California Supreme Court ruling: Bumblebees are not endangered

Bumblebees can be classified as ‘fish’ under California conservation law, court says

By Kate Dubinski

California Supreme Court ruling: Bumblebees in the wild are no longer considered fish under the state’s ocean-turtle-trawl regulation law. The state’s highest court ruled in favor of five beekeepers on Monday, concluding that the bees are not a protected fish species. Beekeepers have been fighting for more than a decade to make the bees a protected species under California law. They’ve argued that the insects are a native species, and that the bees are essential to the pollination of crops and the native ecosystem, but critics have disputed their claim that the bees are an endangered species.

For the past 50 years the state of California had been regulating the importation and sale of wild bumblebees into the state, in hopes of helping local and organic agriculture. In 2009 the United States Department of Agriculture had designated the bees as “endangered” under the Endangered Species Act. The state law, however, was designed so that the bees could be sold to local farmers to help with pollination.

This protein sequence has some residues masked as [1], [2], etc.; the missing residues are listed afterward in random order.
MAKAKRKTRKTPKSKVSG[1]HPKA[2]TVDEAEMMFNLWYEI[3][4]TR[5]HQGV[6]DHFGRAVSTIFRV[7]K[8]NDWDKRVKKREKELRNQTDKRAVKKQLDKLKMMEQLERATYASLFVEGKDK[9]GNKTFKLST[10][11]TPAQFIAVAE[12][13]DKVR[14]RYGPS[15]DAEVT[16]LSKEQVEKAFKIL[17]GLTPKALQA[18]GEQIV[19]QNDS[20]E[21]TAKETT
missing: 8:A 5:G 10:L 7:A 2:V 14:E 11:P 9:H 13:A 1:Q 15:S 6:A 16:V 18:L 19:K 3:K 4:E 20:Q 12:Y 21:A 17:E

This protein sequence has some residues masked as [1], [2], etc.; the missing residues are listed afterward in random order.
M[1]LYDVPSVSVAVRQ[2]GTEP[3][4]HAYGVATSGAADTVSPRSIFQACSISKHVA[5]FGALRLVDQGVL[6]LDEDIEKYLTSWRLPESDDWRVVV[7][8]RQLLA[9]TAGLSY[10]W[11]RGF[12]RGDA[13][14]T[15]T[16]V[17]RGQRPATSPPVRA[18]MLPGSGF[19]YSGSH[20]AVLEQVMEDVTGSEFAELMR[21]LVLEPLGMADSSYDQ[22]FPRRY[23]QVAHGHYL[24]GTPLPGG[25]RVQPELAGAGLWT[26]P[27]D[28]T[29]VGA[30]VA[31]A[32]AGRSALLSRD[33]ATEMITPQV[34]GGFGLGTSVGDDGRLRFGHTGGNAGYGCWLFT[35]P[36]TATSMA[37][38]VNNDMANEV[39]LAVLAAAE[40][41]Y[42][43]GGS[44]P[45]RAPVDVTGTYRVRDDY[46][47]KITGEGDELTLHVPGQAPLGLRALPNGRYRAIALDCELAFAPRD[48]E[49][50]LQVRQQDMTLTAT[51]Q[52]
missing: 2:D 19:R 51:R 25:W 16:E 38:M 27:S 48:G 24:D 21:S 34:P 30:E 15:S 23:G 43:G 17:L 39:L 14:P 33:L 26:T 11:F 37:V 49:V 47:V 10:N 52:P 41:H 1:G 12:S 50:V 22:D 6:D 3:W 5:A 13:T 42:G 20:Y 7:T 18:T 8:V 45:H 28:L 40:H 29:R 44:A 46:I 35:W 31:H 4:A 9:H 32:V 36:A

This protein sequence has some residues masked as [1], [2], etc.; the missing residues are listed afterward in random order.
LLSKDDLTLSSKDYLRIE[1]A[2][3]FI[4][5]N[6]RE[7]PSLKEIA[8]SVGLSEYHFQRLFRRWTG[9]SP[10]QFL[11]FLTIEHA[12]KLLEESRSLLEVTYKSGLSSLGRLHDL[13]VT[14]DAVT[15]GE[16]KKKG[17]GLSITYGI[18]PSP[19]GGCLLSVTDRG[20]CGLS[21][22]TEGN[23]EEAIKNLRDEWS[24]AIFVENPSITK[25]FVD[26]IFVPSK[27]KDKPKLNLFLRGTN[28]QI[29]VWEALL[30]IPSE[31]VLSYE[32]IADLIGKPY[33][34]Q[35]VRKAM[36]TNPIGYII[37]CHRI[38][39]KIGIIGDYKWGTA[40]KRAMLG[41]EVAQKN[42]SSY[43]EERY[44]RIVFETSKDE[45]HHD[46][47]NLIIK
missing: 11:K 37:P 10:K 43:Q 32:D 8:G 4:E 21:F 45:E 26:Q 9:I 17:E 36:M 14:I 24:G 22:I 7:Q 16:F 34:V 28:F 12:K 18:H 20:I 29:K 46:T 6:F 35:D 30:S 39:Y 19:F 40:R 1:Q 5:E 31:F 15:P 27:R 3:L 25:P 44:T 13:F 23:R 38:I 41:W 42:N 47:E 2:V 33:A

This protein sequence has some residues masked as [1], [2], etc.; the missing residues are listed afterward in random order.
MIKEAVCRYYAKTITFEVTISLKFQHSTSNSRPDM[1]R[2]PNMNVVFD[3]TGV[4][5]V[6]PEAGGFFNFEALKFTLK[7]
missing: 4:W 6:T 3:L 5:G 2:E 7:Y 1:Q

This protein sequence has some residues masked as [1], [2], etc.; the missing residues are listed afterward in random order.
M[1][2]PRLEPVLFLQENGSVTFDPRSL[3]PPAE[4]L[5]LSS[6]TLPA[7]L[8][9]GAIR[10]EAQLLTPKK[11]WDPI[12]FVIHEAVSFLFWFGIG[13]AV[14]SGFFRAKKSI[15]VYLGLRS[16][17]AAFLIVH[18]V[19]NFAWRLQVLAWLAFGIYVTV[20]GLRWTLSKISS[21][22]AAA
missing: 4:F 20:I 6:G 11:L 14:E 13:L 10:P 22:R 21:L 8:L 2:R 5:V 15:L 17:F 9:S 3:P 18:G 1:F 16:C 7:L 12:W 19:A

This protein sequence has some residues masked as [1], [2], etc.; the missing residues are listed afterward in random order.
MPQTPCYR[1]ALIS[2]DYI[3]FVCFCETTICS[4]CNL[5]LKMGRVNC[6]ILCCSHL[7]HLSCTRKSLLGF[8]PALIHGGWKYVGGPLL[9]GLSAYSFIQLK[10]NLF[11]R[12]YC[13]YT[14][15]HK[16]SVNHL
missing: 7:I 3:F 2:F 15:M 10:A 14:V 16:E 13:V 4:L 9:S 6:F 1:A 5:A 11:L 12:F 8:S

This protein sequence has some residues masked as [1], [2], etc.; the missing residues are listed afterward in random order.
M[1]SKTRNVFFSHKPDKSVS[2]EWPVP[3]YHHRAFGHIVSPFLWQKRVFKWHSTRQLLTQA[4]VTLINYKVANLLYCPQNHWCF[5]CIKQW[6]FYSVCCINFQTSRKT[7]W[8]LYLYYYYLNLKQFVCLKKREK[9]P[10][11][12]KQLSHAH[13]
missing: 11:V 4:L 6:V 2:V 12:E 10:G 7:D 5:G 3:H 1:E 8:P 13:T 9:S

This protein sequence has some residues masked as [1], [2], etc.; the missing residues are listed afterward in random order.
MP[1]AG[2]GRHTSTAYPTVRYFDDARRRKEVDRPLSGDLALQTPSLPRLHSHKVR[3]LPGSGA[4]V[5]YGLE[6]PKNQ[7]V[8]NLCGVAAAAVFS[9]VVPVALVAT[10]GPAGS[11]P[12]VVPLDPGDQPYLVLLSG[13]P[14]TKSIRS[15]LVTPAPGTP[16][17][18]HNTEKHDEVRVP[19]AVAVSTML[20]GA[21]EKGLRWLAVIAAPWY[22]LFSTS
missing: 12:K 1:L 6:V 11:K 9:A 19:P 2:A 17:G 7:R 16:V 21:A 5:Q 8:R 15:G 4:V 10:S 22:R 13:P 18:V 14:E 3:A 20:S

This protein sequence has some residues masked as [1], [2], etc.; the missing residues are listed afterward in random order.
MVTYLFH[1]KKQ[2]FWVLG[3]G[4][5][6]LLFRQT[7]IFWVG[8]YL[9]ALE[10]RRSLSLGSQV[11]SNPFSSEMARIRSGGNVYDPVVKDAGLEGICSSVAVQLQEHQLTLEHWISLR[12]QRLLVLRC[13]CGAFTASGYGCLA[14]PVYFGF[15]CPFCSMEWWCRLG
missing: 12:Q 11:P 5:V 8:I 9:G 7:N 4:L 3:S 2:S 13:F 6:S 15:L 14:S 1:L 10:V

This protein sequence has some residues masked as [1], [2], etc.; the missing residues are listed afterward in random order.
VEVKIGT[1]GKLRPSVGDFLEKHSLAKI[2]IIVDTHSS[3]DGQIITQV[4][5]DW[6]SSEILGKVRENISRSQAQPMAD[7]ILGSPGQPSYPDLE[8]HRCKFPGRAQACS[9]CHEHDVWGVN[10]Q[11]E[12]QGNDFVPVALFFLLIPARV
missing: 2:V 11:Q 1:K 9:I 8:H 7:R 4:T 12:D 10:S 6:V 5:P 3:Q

Bumblebees are important in California’s agricultural landscape. They pollinate and serve as a food source for hundreds of native pollinators.

But the bees were never intended to be considered a federally listed endangered species. There is some speculation as to how this may have happened, given that the rules around the law are in-complete. But if that is indeed the case, it highlights how complicated the process around listing species is. For more background on the legal battle to protect the bees, check out this story.

Beekeepers had long fought in court for the designation. They began a federal lawsuit in 2009, and after years of litigation, in August, a federal judge, George Wu, dismissed the lawsuit, noting that the designation was a political decision that was made under the USDA rather than the law. California’s Attorney General Kamala Harris said the USDA had been inconsistent in protecting the species, in some cases delaying action on a designation while a case was being decided.

In June, the state’s Supreme Court ruled that the USDA had been incorrect in its interpretation of who, legally, could designate bumblebees endangered, and declared that the USDA had exceeded its jurisdiction in making its designation

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